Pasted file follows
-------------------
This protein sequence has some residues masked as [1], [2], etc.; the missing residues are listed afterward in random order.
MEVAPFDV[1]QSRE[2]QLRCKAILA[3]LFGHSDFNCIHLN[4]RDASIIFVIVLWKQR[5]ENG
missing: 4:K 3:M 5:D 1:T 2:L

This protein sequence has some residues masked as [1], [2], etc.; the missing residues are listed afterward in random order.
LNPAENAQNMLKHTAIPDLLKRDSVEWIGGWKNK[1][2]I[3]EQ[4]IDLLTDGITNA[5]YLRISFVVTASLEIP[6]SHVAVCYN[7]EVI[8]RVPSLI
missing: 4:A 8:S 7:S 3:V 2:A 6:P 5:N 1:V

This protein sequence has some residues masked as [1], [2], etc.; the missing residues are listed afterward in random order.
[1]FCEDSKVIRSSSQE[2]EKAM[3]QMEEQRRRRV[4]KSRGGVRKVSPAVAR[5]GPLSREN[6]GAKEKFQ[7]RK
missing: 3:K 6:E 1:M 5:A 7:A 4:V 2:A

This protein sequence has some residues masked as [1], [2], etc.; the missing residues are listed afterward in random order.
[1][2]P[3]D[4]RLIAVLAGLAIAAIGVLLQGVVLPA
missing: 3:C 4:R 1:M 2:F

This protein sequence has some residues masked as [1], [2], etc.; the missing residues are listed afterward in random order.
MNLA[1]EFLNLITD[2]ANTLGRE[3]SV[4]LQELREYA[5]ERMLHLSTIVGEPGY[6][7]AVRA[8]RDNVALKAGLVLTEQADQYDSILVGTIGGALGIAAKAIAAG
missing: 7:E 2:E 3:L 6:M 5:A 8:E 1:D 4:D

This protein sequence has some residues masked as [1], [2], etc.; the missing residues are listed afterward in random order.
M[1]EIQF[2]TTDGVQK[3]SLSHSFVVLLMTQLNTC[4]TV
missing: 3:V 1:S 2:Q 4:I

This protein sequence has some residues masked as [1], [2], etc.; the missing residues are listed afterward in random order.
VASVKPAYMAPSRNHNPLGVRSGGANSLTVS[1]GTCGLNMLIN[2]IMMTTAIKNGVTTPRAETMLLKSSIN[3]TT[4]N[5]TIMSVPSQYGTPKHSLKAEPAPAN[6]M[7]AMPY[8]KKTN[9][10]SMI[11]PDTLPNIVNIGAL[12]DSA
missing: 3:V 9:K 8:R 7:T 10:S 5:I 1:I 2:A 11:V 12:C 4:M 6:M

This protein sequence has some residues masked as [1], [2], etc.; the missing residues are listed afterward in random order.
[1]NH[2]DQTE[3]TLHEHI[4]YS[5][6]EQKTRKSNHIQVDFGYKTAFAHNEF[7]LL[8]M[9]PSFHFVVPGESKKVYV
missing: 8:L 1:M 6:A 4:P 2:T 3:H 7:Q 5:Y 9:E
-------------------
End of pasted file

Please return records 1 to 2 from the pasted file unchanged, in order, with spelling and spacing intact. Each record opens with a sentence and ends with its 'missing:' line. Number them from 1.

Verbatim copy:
This protein sequence has some residues masked as [1], [2], etc.; the missing residues are listed afterward in random order.
MEVAPFDV[1]QSRE[2]QLRCKAILA[3]LFGHSDFNCIHLN[4]RDASIIFVIVLWKQR[5]ENG
missing: 4:K 3:M 5:D 1:T 2:L

This protein sequence has some residues masked as [1], [2], etc.; the missing residues are listed afterward in random order.
LNPAENAQNMLKHTAIPDLLKRDSVEWIGGWKNK[1][2]I[3]EQ[4]IDLLTDGITNA[5]YLRISFVVTASLEIP[6]SHVAVCYN[7]EVI[8]RVPSLI
missing: 4:A 8:S 7:S 3:V 2:A 6:P 5:N 1:V